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Reliability of glass breakage listening devices

Discussion in 'Security Alarms' started by Andrew, Jan 4, 2006.

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  1. Andrew

    Andrew Guest

    The local consumer magazine in Washington DC says of glass breakage
    listening devices "A recent study by the Association of Central
    Monitoring Stations declared these devices unreliable".

    I can't find a date on the article, so I checked the web site of the
    Central Station Alarm Association. I couldn't find anything there
    either. I have had a few local companies come by to assess my home and
    almost all have recommended them.

    Are they reliable? Do they give lots of false alarms? Should I use
    them iin my home?

    Thanks,

    Andrew
     
  2. I don't know how long ago that study was performed. Acoustic glass break
    detectors have never been 100% reliable. They can and do add to the
    security of an installation when properly installed though.

    Almost all of them will false if there's a heavy thunderstorm directly
    overhead. I used glass breaks (along with full perimeter magnetic contacts
    and interior motion detection)
    on most of my installations for many years with relatively few problems.
    That was in Connecticut. Now I live in Florida and I'd hesitate to use them
    here -- way too much lightning.

    Everyone has his own preferences on makes and models. I've had good results
    with IntelliSense (Honeywell) glass breaks. When they first came out
    Sentrol's (GE Security) Shatterbox series were awful. They would false if a
    broom dropped in a neighbor's house. :^) I haven't used these but several
    friends who use them indicate the more recent ShatterPro series seem to have
    overcome the early problems. I sell both brands to DIYers online and have
    not had any returns in quite some time.

    Best of luck.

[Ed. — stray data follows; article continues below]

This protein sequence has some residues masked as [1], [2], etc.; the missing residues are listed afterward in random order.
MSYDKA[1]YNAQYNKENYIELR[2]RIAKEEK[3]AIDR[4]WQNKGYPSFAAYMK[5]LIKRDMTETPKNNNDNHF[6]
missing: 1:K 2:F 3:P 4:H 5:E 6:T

--

    Regards,
    Robert L Bass

    =============================>
    Bass Home Electronics
    4883 Fallcrest Circle
    Sarasota · Florida · 34233
    941-866-1100 Sales & Tech Support
    http://www.bassburglaralarms.com
    =============================>
     
  3. Bob Worthy

    Bob Worthy Guest

    Glassbreak detectors are a device that need special attention both during
    the installation process and then again when/if there are any changes to the
    protected area. Changes in decor, furniture, window treatments, flooring,
    etc. will effect the sensitivity of the detector. What was good yesterday
    may not be good today after changes were made to the area. So after changes,
    the detector(s) will need to be checked for their sensitivity range. A
    detector that senses both frequency and vibration is recommended and one
    that has adjustable sensitivity capabilities is a must. Don't try to cover
    more area than what the detector is capable of at a mid range setting. There
    are range limitations and you should never take it out to the max. trying to
    save money. You won't be gaining anything except false alarms. The detector
    will be to sensitive, making it subject to false trips. Keep in mind that
    this device hears noise and feels vibrations, so location is important.
    There are simulating devices that the technician should be using when
    installing these devices to calibrate the sensitivity properly. Rattling
    keys or clapping hands is not the proper installation method. I have
    installed literally thousands of glassbreak detectors and have had good
    success with them. As with any power device, the panel battery can cause
    these devices to false if there is a black/brown out and the battery is not
    capable of supporting the power load on the system. Keep your battery